For all of those Doctor Who fans out there, how many times have you heard, or been privy to, discussions on the most freaky DW monsters and villains? Answers range from the classic Daleks, Cybermen, The Master, Vashta Nerada, and the topic of this here article, Weeping Angels.
For those of you not familiar with the Weeping Angels, they are quantum-locked statues that feed off of Time Energy. Basically they can only move when you aren't looking, and when they touch you they send you back in time and use the resulting energy as a food source.\
And then we found out this little tidbit: the image of an angel, is itself an angel.
But why is it that these statues instill so much fear? There is no danger of being biologically altered (Cybermen), no sadistic mind games (The Master) not even instant death (Daleks, Vashta Nerada). In fact the only thing that changes is that you go back in time.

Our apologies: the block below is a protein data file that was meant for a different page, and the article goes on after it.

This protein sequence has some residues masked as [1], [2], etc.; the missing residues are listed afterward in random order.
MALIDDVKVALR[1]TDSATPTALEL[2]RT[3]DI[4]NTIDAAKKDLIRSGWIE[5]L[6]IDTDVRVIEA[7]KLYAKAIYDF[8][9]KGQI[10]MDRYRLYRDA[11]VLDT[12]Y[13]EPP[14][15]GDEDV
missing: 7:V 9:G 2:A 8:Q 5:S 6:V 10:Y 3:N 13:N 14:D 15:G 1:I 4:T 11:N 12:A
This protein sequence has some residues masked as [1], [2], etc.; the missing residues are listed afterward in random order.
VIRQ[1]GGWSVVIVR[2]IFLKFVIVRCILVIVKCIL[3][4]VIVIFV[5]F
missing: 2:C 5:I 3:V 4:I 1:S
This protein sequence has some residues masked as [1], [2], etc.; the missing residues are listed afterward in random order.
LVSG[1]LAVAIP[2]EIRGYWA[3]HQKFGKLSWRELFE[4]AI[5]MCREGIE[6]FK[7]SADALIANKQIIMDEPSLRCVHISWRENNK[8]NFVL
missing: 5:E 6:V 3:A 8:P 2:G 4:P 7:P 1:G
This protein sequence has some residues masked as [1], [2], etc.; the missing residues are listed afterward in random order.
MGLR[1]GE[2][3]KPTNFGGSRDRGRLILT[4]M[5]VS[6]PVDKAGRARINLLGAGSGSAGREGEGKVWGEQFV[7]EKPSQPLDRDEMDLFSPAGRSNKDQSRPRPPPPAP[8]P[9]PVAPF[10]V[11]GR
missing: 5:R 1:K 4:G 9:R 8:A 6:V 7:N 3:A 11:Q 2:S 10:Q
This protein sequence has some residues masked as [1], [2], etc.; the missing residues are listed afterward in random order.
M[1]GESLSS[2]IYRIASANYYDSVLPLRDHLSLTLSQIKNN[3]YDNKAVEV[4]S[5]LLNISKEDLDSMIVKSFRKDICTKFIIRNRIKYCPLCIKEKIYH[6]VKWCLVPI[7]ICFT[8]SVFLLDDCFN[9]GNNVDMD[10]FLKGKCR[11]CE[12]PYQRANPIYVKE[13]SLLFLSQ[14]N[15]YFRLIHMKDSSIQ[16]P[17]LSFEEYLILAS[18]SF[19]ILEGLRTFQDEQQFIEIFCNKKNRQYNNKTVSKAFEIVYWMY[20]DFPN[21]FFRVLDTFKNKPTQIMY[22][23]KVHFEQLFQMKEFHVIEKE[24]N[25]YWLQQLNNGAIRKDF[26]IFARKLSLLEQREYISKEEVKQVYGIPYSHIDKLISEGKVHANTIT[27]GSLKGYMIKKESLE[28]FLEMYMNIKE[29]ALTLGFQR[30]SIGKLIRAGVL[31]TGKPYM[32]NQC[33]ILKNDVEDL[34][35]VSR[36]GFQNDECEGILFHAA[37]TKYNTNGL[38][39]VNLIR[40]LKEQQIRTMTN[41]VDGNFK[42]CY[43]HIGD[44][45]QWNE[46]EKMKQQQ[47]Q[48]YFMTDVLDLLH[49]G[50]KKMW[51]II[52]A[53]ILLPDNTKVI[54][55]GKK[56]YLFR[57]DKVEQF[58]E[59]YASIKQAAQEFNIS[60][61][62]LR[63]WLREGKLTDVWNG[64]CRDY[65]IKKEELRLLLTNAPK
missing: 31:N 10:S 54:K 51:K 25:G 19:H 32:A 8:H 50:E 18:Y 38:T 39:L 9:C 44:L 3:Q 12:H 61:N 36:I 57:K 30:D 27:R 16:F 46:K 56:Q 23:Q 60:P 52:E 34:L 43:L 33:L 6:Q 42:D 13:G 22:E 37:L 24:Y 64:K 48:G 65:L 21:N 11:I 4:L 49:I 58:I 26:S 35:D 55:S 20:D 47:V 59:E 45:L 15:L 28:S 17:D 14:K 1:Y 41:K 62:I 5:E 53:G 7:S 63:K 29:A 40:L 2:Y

Sure you may be away from family and friends, but you have a lifetime to establish your new life. Who knows this may even be a blessing to some! Just ask the Doctor's Companions.
It turns out one of the reasons we may find the Weeping Angels so terrifying is related to a type of fear known as loss of autonomy; the fear of being immobilized, overwhelmed, entrapped, or imprisoned.
In the video below Ava Anderson discusses why this may be the answer, but argues that it may also have much to do with our innate flight-or-fight response. This response gives us an out, a choice, but when it comes to the angels, does us no good. You can't fight something that wins by touching you, and you can't run from something that only moves when you aren't looking.
Simply put, we fear the angels because they imprison us in the past, and the one thing we can depend on when fear kicks in (flight-or-fight) is utterly useless.